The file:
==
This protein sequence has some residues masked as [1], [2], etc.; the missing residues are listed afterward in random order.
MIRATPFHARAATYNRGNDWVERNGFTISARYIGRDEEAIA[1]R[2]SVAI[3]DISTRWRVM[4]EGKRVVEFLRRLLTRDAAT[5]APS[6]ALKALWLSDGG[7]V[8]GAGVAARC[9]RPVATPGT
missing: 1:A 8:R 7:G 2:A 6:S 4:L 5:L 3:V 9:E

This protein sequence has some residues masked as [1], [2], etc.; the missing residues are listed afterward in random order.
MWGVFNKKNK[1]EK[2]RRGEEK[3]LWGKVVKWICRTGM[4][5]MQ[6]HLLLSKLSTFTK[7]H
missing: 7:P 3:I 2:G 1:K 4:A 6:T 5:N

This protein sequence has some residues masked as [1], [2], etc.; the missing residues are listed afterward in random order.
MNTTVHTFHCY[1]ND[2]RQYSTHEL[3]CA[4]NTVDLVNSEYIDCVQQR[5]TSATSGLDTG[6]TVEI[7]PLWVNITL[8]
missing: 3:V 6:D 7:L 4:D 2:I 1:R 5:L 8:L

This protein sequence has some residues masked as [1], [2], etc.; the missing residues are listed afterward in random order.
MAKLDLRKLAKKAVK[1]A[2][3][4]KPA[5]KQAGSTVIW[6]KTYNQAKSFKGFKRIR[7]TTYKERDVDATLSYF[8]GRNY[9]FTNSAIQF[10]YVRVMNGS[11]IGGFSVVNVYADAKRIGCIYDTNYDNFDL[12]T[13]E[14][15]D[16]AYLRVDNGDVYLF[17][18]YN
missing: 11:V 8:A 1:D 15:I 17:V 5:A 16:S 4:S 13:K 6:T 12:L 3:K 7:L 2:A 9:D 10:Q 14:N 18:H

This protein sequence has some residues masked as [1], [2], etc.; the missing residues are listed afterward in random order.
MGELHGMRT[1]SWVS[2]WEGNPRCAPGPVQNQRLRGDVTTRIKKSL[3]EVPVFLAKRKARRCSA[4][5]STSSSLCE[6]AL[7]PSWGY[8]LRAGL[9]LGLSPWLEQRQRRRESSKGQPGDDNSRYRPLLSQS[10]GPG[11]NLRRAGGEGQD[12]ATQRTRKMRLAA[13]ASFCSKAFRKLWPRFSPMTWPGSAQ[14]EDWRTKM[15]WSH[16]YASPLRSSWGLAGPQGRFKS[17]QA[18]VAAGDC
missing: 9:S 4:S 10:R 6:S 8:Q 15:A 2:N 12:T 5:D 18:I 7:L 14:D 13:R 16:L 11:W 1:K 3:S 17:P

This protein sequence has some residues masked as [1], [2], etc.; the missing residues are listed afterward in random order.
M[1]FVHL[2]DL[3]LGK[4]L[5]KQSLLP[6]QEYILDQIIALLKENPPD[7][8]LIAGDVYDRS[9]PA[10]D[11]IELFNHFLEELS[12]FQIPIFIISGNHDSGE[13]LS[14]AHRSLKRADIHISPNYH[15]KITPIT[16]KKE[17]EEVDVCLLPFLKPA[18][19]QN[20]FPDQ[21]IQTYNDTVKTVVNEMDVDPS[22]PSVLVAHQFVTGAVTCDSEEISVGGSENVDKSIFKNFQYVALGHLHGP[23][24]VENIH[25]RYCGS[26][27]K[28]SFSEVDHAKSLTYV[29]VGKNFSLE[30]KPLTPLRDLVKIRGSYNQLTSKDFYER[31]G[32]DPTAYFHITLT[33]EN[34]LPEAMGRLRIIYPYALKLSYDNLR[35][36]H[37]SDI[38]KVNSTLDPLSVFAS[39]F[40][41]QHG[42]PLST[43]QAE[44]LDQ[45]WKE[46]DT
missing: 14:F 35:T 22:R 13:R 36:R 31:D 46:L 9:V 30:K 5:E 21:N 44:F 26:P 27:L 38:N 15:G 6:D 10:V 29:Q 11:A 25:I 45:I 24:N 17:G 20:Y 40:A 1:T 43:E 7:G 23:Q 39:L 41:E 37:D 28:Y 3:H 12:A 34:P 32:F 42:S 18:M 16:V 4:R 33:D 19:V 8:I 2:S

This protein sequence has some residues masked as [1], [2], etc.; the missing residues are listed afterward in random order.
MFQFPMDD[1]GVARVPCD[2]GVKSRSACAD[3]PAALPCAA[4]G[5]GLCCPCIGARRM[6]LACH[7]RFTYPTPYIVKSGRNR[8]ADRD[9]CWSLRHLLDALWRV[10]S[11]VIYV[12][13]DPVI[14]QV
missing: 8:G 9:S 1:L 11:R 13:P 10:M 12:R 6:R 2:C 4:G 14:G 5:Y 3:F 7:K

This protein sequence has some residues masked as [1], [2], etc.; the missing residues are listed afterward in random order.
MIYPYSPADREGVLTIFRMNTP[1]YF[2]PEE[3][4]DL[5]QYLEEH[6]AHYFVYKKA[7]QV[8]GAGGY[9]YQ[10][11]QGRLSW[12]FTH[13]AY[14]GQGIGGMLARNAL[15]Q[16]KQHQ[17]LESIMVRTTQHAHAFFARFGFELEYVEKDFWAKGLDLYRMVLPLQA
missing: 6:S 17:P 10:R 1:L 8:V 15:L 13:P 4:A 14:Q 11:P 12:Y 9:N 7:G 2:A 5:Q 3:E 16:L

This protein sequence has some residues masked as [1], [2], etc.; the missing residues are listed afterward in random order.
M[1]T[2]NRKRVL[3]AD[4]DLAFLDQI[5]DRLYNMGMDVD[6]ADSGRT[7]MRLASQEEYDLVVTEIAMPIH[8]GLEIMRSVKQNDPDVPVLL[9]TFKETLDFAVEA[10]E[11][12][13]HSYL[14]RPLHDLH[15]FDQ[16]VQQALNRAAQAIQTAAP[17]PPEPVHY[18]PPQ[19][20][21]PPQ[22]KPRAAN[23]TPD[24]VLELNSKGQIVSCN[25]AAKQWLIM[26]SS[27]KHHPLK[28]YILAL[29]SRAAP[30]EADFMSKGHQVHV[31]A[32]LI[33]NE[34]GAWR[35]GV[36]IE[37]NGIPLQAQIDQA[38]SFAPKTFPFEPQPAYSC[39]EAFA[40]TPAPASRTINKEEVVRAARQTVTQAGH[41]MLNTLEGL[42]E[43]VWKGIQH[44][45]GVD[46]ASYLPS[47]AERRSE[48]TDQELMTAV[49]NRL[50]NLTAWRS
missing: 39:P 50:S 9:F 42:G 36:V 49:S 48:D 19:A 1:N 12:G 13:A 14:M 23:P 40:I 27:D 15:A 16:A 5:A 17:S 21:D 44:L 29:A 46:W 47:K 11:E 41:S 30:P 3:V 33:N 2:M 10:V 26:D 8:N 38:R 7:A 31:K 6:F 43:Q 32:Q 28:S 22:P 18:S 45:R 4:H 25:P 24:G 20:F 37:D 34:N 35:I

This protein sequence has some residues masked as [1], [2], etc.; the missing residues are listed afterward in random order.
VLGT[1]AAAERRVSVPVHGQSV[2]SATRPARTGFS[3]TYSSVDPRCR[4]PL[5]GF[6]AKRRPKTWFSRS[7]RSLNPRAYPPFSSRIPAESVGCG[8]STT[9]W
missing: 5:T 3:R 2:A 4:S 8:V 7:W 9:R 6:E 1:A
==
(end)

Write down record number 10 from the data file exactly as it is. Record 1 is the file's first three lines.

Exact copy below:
This protein sequence has some residues masked as [1], [2], etc.; the missing residues are listed afterward in random order.
VLGT[1]AAAERRVSVPVHGQSV[2]SATRPARTGFS[3]TYSSVDPRCR[4]PL[5]GF[6]AKRRPKTWFSRS[7]RSLNPRAYPPFSSRIPAESVGCG[8]STT[9]W
missing: 5:T 3:R 2:A 4:S 8:V 7:W 9:R 6:E 1:A